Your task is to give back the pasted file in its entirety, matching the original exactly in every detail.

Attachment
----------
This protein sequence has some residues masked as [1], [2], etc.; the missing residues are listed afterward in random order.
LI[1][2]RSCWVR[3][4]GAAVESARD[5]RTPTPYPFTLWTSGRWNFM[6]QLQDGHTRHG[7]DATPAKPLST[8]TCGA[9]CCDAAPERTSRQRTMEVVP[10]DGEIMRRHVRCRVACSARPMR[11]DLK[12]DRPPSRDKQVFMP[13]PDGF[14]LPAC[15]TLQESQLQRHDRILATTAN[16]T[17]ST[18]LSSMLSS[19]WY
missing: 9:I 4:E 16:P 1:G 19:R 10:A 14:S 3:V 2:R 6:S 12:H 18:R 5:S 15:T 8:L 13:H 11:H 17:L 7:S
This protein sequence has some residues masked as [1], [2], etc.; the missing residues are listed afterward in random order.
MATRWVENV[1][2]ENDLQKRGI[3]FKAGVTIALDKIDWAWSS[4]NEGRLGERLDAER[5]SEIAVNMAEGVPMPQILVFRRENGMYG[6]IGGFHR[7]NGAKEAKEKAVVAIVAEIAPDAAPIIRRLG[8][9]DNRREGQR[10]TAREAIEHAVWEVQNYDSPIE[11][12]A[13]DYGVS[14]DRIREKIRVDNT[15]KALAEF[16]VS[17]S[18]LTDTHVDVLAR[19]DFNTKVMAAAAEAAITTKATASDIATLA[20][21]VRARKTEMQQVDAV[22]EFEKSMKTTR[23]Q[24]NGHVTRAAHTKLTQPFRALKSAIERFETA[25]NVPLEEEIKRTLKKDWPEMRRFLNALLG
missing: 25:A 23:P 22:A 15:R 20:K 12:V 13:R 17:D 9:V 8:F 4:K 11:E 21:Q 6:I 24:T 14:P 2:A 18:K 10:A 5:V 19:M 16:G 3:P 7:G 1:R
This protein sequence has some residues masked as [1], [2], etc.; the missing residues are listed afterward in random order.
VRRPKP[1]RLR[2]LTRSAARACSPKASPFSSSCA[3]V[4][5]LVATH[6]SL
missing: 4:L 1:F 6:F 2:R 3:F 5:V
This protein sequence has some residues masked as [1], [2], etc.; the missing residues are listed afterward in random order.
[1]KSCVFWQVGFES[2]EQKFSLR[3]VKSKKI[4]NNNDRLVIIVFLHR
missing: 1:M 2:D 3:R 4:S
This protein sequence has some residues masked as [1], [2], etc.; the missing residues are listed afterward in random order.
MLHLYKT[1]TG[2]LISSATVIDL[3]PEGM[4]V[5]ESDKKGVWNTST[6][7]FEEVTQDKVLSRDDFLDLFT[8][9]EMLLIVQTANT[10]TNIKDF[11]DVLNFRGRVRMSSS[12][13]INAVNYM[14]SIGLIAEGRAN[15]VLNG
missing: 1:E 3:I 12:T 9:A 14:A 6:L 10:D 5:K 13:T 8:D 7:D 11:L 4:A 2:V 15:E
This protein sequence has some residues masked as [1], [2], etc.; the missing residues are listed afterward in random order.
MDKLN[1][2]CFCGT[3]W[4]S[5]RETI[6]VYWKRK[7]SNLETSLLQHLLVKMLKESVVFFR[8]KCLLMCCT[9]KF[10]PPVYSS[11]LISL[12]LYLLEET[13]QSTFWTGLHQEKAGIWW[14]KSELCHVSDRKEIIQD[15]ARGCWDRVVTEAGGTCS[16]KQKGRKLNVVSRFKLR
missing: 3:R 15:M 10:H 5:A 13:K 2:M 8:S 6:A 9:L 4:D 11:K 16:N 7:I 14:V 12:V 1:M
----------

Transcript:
This protein sequence has some residues masked as [1], [2], etc.; the missing residues are listed afterward in random order.
LI[1][2]RSCWVR[3][4]GAAVESARD[5]RTPTPYPFTLWTSGRWNFM[6]QLQDGHTRHG[7]DATPAKPLST[8]TCGA[9]CCDAAPERTSRQRTMEVVP[10]DGEIMRRHVRCRVACSARPMR[11]DLK[12]DRPPSRDKQVFMP[13]PDGF[14]LPAC[15]TLQESQLQRHDRILATTAN[16]T[17]ST[18]LSSMLSS[19]WY
missing: 9:I 4:E 16:P 1:G 19:R 10:A 14:S 3:V 2:R 6:S 12:H 18:R 5:S 15:T 8:L 13:H 11:H 17:L 7:S
This protein sequence has some residues masked as [1], [2], etc.; the missing residues are listed afterward in random order.
MATRWVENV[1][2]ENDLQKRGI[3]FKAGVTIALDKIDWAWSS[4]NEGRLGERLDAER[5]SEIAVNMAEGVPMPQILVFRRENGMYG[6]IGGFHR[7]NGAKEAKEKAVVAIVAEIAPDAAPIIRRLG[8][9]DNRREGQR[10]TAREAIEHAVWEVQNYDSPIE[11][12]A[13]DYGVS[14]DRIREKIRVDNT[15]KALAEF[16]VS[17]S[18]LTDTHVDVLAR[19]DFNTKVMAAAAEAAITTKATASDIATLA[20][21]VRARKTEMQQVDAV[22]EFEKSMKTTR[23]Q[24]NGHVTRAAHTKLTQPFRALKSAIERFETA[25]NVPLEEEIKRTLKKDWPEMRRFLNALLG
missing: 25:A 23:P 22:A 15:R 20:K 12:V 13:R 17:D 9:V 8:F 4:K 11:E 21:Q 6:I 24:T 14:P 2:A 18:K 10:A 5:V 19:M 16:G 3:P 7:G 1:R
This protein sequence has some residues masked as [1], [2], etc.; the missing residues are listed afterward in random order.
VRRPKP[1]RLR[2]LTRSAARACSPKASPFSSSCA[3]V[4][5]LVATH[6]SL
missing: 4:L 1:F 6:F 2:R 3:F 5:V
This protein sequence has some residues masked as [1], [2], etc.; the missing residues are listed afterward in random order.
[1]KSCVFWQVGFES[2]EQKFSLR[3]VKSKKI[4]NNNDRLVIIVFLHR
missing: 1:M 2:D 3:R 4:S
This protein sequence has some residues masked as [1], [2], etc.; the missing residues are listed afterward in random order.
MLHLYKT[1]TG[2]LISSATVIDL[3]PEGM[4]V[5]ESDKKGVWNTST[6][7]FEEVTQDKVLSRDDFLDLFT[8][9]EMLLIVQTANT[10]TNIKDF[11]DVLNFRGRVRMSSS[12][13]INAVNYM[14]SIGLIAEGRAN[15]VLNG
missing: 1:E 3:I 12:T 9:A 14:A 6:L 10:D 5:K 13:T 8:D 7:D 11:L 4:A 2:V 15:E
This protein sequence has some residues masked as [1], [2], etc.; the missing residues are listed afterward in random order.
MDKLN[1][2]CFCGT[3]W[4]S[5]RETI[6]VYWKRK[7]SNLETSLLQHLLVKMLKESVVFFR[8]KCLLMCCT[9]KF[10]PPVYSS[11]LISL[12]LYLLEET[13]QSTFWTGLHQEKAGIWW[14]KSELCHVSDRKEIIQD[15]ARGCWDRVVTEAGGTCS[16]KQKGRKLNVVSRFKLR
missing: 3:R 15:M 10:H 5:A 13:K 2:M 8:S 6:A 9:L 4:D 11:K 16:N 7:I 14:V 12:V 1:M